Review: Wynonna Earp (2016 – )
A surprisingly entertaining supernatural, western-themed, weekly adventure show on SyFy. Certainly an alternative to CW’s long running, more teen-focused Supernatural, but I fear it will not get the following or even half the longevity of its more established rival. Worth checking out to see if it is your cup of tea.
An adaptation of the limited comic series from Image Comics, Wynonna Earp diverges in a number of ways to appeal to a broader TV audience. The unfortunate aspect of this is that due to Supernatural’s liberal borrowing from a multitude of sources and its long-established run, Earp feels a little derivative, despite being the earlier intellectual property. Tonally the two shows are actually quite different, and certainly Earp is the more ‘adult’. But in terms of production value, Earp has a long way to go, and unless there is a remarkable upsurge in its popularity, this show will never attract the kind of budget that will do it justice.
The basic premise of the show is that the central hero, Wynonna (Melanie Scrofano), is Wyatt Earp’s great-granddaughter, and has inherited the family curse… namely that every generation of the Earp family has to deal with any outlaw put down by Wyatt’s famous gun returning as a revenant (undead/demon/supernatural bad guy). This generation’s reluctant saviour is Wynonna, a hard-drinking, smart-mouthed, former wild-child, who has been dragged back to the family homestead by familial obligation. She doesn’t want to be the hero, she isn’t the world’s greatest shot, and her quick temper and quicker tongue sometimes get her into more trouble than she can easily deal with.
Luckily she isn’t on her own. She is aided by her perky, optimistic, bar tender, and family history-obsessed younger sister, Waverly (Dominique Provost-Chalkley). Also joining team good guy is Agent Dolls (Shamier Anderson), a US Marshall from a special division that deals with supernatural threats (think Hellboy’s BPRD but with a much smaller budget and no supernatural gadgets). Lastly there is the ambiguous Doc Holliday (Tim Rozon) who muddies the waters nicely.
Of course, sending revenants back to hell isn’t an easy job, and requires that Wynonna shoot them with Wyatt’s old gun, an oversized hand-cannon Colt. Here, obviously, the parallels to Supernatural become even more obvious. A supernatural Colt pistol that sends demons back to Hell, a family involved in generation after generation of demon hunting, a pair of siblings working together to take revenge on demons that killed their family and hunting down other supernatural threats to protect the innocent. Even the older, hard-drinking and more cynical sibling being paired with the younger, more intellectual sibling (admittedly sisters rather than brothers this time around) will strike some as eerily reminiscent.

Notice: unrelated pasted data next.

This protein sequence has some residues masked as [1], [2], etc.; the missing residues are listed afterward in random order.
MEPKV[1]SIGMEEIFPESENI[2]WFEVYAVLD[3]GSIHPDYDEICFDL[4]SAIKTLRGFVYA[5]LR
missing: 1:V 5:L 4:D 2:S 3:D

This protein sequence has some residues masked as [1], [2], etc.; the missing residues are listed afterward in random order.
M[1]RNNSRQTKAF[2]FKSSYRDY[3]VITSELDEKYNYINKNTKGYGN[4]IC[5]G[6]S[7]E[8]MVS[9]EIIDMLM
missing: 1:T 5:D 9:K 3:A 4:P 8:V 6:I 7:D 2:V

Set against them are the Revenants led by humorously named, but still sinister and frightening, Bobo Del Ray (Michael Eklund). The Revanants are gathered together in a trailer park next to the mystical border that prevents them from leaving the vicinity of the aptly named town, Purgatory. Without giving too much away about the complicated family history, essentially Bobo was responsible for the murder of Wynonna’s father and other sister. As a result she bears a fairly strong grudge and as the series develops finds it harder to control her anger and desire to hunt him down and ‘kill’ him.
So given all the similarities to Supernatural, what really sets this show apart? The most significant difference is that Earp is clearly far more a Western styled show than Supernatural. From the landscape, the wardrobes, the colour palette, and the small town feel, this is a show that revels in the Western tradition. Admittedly it is set in the modern day and is no Deadwood, but I have to admit that I enjoyed the distinctive tone and flavour of the show. It really sets it apart from the rash of Teen and YA supernatural shows around that feel remarkably similar with their dark tones and modern urban settings. Earp eschews all that, and brings the supernatural down to the dirt of small town living in a nowhere town.
Another significant factor is that the heroes are sisters not brothers. It might seem like an obvious point, but this really adds a brilliant dimension to the show, and the interaction between Wynonna and Waverly bursts with chemistry and a real sense of sibling history. The fact that Wynonna is tough, but basically a brawler than a skilled fighter, and Waverly is the farthest thing from a tough ‘gal’, grounds the show with a level of believability that the uber-talented and supremely skilled heroes of other shows often forgo. Their banter and distinctive personalities and strengths really bolsters the enjoyment factor as they both muddle through as best they can, the enormously difficult and bizarre trials that lie before them.